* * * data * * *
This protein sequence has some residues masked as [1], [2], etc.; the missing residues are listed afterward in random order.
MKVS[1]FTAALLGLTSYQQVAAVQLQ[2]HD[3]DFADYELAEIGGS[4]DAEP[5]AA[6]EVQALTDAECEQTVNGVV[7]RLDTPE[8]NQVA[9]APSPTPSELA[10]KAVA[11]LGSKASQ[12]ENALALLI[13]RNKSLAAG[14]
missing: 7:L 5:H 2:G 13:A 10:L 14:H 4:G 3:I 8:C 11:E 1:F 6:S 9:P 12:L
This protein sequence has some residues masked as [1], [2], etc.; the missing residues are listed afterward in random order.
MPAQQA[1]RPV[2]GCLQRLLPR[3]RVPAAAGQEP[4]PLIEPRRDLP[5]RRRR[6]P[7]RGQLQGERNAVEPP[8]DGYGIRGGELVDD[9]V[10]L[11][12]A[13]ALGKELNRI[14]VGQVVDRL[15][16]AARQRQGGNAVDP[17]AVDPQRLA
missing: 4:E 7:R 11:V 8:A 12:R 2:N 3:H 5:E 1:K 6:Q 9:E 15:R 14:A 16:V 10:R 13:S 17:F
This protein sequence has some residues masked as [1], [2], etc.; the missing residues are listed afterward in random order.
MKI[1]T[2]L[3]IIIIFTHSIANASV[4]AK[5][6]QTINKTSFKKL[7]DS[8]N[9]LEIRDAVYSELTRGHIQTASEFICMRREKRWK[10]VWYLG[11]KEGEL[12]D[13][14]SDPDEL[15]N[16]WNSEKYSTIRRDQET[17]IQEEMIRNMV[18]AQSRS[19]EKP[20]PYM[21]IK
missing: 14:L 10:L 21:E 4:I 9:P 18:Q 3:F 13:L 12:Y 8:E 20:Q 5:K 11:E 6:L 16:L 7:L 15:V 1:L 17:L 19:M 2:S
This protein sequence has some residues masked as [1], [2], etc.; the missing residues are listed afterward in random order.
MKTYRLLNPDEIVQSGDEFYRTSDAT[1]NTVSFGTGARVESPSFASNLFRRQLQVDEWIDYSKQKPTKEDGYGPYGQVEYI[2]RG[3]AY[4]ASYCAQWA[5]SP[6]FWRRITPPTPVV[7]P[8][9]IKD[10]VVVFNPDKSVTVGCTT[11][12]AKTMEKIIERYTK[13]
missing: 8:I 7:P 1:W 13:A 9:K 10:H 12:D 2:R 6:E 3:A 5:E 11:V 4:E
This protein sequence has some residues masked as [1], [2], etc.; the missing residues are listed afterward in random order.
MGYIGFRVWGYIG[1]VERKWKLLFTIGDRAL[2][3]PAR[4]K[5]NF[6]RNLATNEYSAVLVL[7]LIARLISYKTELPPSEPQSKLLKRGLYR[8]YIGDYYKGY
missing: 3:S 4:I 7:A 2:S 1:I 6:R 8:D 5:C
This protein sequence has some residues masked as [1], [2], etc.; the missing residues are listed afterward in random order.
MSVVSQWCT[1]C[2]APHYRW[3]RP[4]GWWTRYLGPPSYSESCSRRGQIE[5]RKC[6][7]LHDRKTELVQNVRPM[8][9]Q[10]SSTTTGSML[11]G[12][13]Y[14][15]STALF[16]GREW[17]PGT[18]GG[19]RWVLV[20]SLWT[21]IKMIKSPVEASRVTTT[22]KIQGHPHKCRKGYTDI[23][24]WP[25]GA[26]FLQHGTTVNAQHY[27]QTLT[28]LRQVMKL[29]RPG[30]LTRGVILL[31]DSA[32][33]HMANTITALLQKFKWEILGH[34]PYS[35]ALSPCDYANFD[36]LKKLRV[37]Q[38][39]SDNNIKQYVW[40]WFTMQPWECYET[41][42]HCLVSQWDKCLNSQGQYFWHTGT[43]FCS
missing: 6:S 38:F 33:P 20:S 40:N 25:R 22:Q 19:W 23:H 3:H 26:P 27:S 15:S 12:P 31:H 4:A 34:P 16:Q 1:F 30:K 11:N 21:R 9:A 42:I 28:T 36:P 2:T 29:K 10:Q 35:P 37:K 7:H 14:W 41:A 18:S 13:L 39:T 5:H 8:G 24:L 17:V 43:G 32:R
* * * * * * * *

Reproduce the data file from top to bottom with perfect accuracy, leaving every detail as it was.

This protein sequence has some residues masked as [1], [2], etc.; the missing residues are listed afterward in random order.
MKVS[1]FTAALLGLTSYQQVAAVQLQ[2]HD[3]DFADYELAEIGGS[4]DAEP[5]AA[6]EVQALTDAECEQTVNGVV[7]RLDTPE[8]NQVA[9]APSPTPSELA[10]KAVA[11]LGSKASQ[12]ENALALLI[13]RNKSLAAG[14]
missing: 7:L 5:H 2:G 13:A 10:L 14:H 4:G 3:I 8:C 11:E 1:F 6:S 9:P 12:L
This protein sequence has some residues masked as [1], [2], etc.; the missing residues are listed afterward in random order.
MPAQQA[1]RPV[2]GCLQRLLPR[3]RVPAAAGQEP[4]PLIEPRRDLP[5]RRRR[6]P[7]RGQLQGERNAVEPP[8]DGYGIRGGELVDD[9]V[10]L[11][12]A[13]ALGKELNRI[14]VGQVVDRL[15][16]AARQRQGGNAVDP[17]AVDPQRLA
missing: 4:E 7:R 11:V 8:A 12:R 2:N 3:H 5:E 1:K 6:Q 9:E 15:R 14:A 16:V 10:R 13:S 17:F
This protein sequence has some residues masked as [1], [2], etc.; the missing residues are listed afterward in random order.
MKI[1]T[2]L[3]IIIIFTHSIANASV[4]AK[5][6]QTINKTSFKKL[7]DS[8]N[9]LEIRDAVYSELTRGHIQTASEFICMRREKRWK[10]VWYLG[11]KEGEL[12]D[13][14]SDPDEL[15]N[16]WNSEKYSTIRRDQET[17]IQEEMIRNMV[18]AQSRS[19]EKP[20]PYM[21]IK
missing: 14:L 10:L 21:E 4:I 9:P 18:Q 3:F 13:L 12:Y 8:E 20:Q 5:K 11:E 6:L 16:L 7:L 15:V 1:L 17:L 19:M 2:S
This protein sequence has some residues masked as [1], [2], etc.; the missing residues are listed afterward in random order.
MKTYRLLNPDEIVQSGDEFYRTSDAT[1]NTVSFGTGARVESPSFASNLFRRQLQVDEWIDYSKQKPTKEDGYGPYGQVEYI[2]RG[3]AY[4]ASYCAQWA[5]SP[6]FWRRITPPTPVV[7]P[8][9]IKD[10]VVVFNPDKSVTVGCTT[11][12]AKTMEKIIERYTK[13]
missing: 8:I 7:P 1:W 13:A 9:K 10:H 12:D 2:R 6:E 3:A 5:E 11:V 4:E
This protein sequence has some residues masked as [1], [2], etc.; the missing residues are listed afterward in random order.
MGYIGFRVWGYIG[1]VERKWKLLFTIGDRAL[2][3]PAR[4]K[5]NF[6]RNLATNEYSAVLVL[7]LIARLISYKTELPPSEPQSKLLKRGLYR[8]YIGDYYKGY
missing: 3:S 4:I 7:A 2:S 1:I 6:R 8:D 5:C
This protein sequence has some residues masked as [1], [2], etc.; the missing residues are listed afterward in random order.
MSVVSQWCT[1]C[2]APHYRW[3]RP[4]GWWTRYLGPPSYSESCSRRGQIE[5]RKC[6][7]LHDRKTELVQNVRPM[8][9]Q[10]SSTTTGSML[11]G[12][13]Y[14][15]STALF[16]GREW[17]PGT[18]GG[19]RWVLV[20]SLWT[21]IKMIKSPVEASRVTTT[22]KIQGHPHKCRKGYTDI[23][24]WP[25]GA[26]FLQHGTTVNAQHY[27]QTLT[28]LRQVMKL[29]RPG[30]LTRGVILL[31]DSA[32][33]HMANTITALLQKFKWEILGH[34]PYS[35]ALSPCDYANFD[36]LKKLRV[37]Q[38][39]SDNNIKQYVW[40]WFTMQPWECYET[41][42]HCLVSQWDKCLNSQGQYFWHTGT[43]FCS
missing: 6:S 38:F 33:P 20:S 40:N 25:R 22:Q 19:W 23:H 3:H 26:P 27:S 15:S 12:P 31:H 4:A 34:P 16:Q 1:F 30:K 11:N 21:R 9:A 42:I 28:T 36:P 2:T 29:K 10:Q 35:P 37:K 7:H 14:W 41:A 18:S 13:L 39:T 5:H 8:G 24:L 17:V 43:G 32:R